SAN FRANCISCO-Administering highly active antiretroviral therapy (HAART) to HIV-positive patients during and after treatment for non-Hodgkin’s lymphoma (NHL) can significantly reduce the risk of NHL relapse and death.
SAN FRANCISCOAdministering highly active antiretroviral therapy (HAART) to HIV-positive patients during and after treatment for non-Hodgkin’s lymphoma (NHL) can significantly reduce the risk of NHL relapse and death.
Jean-Yves Blay, MD, of Hôpital Ed Herriot, Lyon, France, and his colleagues presented results of their retrospective analysis of a series of 100 HIV-positive NHL patients at a poster session of the 42nd Annual Meeting of the American Society of Hematology (ASH).
Independent Prognostic Factor
HAART during and after NHL treatment was shown to be an independent prognostic factor and the most significant prognostic indicator for both progression-free survival and overall survival in HIV-positive patients.
The median overall survival for patients receiving HAART was 1,913 days vs 131 days for others. The median progression-free survival was 1,755 days for patients receiving HAART vs 77 days for others.
The outcome for HIV-positive patients has been dramatically improved in the last several years by the introduction of HAART, the researchers noted.
These improvements include a reduction in risk of opportunistic infection and probably the incidence of malignant tumors associated with HIV since 1995, they said. Yet a significant proportion of HIV-positive patients are still expected to develop NHL.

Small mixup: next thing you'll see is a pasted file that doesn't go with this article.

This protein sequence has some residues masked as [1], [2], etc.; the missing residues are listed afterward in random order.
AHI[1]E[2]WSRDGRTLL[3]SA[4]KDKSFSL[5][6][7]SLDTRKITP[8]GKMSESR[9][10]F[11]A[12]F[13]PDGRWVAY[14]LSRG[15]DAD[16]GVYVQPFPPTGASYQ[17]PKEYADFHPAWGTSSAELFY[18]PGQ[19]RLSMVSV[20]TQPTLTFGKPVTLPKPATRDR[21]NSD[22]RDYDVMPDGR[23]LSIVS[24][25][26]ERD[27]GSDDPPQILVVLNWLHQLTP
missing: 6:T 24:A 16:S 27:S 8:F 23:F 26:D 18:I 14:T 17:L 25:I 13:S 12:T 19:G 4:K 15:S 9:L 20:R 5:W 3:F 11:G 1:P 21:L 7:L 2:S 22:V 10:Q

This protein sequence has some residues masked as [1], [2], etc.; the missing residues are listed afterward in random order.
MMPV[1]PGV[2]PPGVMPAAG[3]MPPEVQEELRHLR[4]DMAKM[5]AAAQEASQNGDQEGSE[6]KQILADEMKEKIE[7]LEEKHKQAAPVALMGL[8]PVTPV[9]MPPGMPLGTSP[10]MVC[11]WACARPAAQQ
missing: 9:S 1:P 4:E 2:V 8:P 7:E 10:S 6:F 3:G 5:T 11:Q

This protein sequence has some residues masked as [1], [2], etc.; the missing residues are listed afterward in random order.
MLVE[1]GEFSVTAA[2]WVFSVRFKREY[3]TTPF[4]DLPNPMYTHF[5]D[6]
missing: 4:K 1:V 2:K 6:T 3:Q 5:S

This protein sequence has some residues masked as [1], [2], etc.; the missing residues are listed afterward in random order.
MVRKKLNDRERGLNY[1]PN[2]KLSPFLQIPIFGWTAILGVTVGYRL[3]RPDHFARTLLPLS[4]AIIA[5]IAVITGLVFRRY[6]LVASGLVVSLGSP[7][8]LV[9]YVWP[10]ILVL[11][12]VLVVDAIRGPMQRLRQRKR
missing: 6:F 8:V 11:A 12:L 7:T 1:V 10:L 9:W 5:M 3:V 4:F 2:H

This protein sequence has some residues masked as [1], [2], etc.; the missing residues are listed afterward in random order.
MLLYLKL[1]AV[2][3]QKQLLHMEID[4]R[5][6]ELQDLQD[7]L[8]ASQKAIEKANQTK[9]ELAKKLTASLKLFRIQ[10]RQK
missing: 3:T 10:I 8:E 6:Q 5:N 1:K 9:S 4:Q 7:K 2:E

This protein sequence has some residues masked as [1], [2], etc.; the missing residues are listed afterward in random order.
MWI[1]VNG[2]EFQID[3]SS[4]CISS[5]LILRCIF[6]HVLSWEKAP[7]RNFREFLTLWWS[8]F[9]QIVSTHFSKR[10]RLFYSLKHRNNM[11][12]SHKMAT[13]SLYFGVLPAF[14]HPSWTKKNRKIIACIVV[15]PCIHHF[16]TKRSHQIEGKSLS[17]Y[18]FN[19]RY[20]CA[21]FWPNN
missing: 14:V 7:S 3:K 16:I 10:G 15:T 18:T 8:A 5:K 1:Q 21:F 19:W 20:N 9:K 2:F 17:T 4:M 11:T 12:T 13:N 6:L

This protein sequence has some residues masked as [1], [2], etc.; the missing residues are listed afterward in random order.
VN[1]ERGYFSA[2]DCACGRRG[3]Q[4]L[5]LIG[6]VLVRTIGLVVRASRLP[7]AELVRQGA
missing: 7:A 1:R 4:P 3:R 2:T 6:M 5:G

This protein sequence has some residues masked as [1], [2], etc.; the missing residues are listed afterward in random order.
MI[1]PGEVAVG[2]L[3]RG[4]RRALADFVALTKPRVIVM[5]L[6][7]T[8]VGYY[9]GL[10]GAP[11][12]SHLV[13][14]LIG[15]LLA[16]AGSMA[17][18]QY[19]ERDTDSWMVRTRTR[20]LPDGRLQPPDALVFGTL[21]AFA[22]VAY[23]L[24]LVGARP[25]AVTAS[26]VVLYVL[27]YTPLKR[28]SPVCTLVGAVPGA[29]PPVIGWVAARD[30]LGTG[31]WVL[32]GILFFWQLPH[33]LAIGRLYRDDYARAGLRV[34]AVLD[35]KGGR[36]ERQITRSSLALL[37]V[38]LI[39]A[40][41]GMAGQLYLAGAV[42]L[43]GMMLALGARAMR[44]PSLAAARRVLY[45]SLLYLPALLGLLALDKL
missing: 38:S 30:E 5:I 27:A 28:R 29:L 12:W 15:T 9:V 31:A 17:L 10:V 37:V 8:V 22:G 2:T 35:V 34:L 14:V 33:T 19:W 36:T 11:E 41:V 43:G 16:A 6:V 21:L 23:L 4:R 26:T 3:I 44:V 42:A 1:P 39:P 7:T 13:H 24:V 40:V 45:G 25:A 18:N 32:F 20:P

The retrospective analysis of patients treated at five centers in Lyon, France, between September 1986 and June 2000, investigated responses to chemotherapy in patients with HIV-related NHL before and after the introduction of HAART.
Patients were predominantly male (89) and had a median age of 40 (range, 22 to 77). Thirty-two patients had been previously classified as having AIDS. The median CD4 count was 157/µL; 22 patients had primary cerebral NHL.
First-line chemotherapy treatment had been administered to 73 patients. For systemic NHL, the complete response rate was 49% and the partial response rate was 10%. For primary cerebral NHL, the complete response rate was 9% and partial response rate was 0%.
Median progression-free survival was 150 days, and median overall survival was 207 days, Dr. Blay said. For patients achieving a complete response to first-line chemotherapy, median overall survival was 955 days.
A univariate analysis of prognostic factors for overall survival found favorable factors to be performance status (PS) less than 1, normal lactic dehydrogenase level (LDL), low International Prognostic Index (IPI) score, no primary cerebral NHL, CD4 count greater than 200/µL, no prior AIDS, and HAART during and after treatment for NHL.
In multivariate analysis using the Cox model, Dr. Blay said, only CD4 count greater than 200/µL and use of HAART during and after treatment for NHL held up as independent prognostic factors for overall survival.
Prognostic factors significantly correlating to better progression-free survival on univariate analysis were performance status less than 1, low IPI, no primary cerebral NHL, CD4 count greater than 200/µL, no prior AIDS, and HAART administration during and after treatment for NHL.
Using the Cox model, only CD4 count greater than 200/µL, no prior AIDS, and HAART administration during and after treatment for NHL were independent prognostic factors for progression-free survival, Dr. Blay said.